Paediatric First Aid

Paediatric First Aid Training – 5th February 2019

I remember when I decided that I wanted to teach First Aid it was the Paediatric First Aid courses that I spent a lot of time thinking about. I had been involved in First Aid since joining the Royal Air Force 16 years ago but it was Emergency First Aid at Work and First Aid at Work and not Paediatric. I had never attended a Paediatric First Aid course before and I wondered what the difference would be.
When preparing for and attending first aid courses I would visualise the adult with various ailments and think about what I would do as a first aider. Applying this to a paediatric course was unnerving, the thought of a child requiring first aid or even lifesaving CPR is difficult.
Now I teach both and its interesting to see how people react with the baby (under 1 year), child (over 1 year) and adult manikins. Often people seem to act differently with the baby and child. I get more questions in respect of injuring an baby or child when offering first aid then I do on the adult courses.

I want to focus on the differences with Cardiopulmonary Resuscitation (CPR) in this blog.

When performing Cardiopulmonary Resuscitation (CPR) on an adult we start with 30 chest compression’s followed by 2 rescue breaths and continue with this ratio. With a baby and child however we start with 5 rescue breaths followed by 30 chest compression’s then 2 rescue breaths. We then continue with chest compression’s and rescue breaths at a ratio of 30:2. Don’t worry if you forgot the 5 rescue breaths, the adult sequence is ok. Babies and Children tend to suffer from respiratory problems as opposed to cardiac related problems unless a heart defect was present at birth and this is why it is better to carry out the 5 rescue breaths first.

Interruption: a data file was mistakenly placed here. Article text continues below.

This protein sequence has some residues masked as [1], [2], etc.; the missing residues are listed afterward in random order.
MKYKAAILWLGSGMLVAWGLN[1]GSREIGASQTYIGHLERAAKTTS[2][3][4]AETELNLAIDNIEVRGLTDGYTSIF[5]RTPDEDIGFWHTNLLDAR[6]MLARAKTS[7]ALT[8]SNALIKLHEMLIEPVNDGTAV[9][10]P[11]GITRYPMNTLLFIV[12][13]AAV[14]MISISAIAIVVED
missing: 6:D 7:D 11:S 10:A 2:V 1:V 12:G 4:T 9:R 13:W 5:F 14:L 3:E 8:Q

With an adult we use 2 hands to carry out the chest compression’s however with a baby we use 2 fingers and with a child 1 or 2 hands as required.

We do not interrupt CPR unless:
. A health professional tells you to stop;
. You are exhausted;
. The casualty shows signs of recovery.

We just hope we never have to put this into practice in dealing with a real life incident however just as how I felt when I first got involved in First Aid, training gives you the knowledge, experience and more confidence if you ever find yourself in such a situation.

If your interested in learning more or attending a First Aid course, get in touch.

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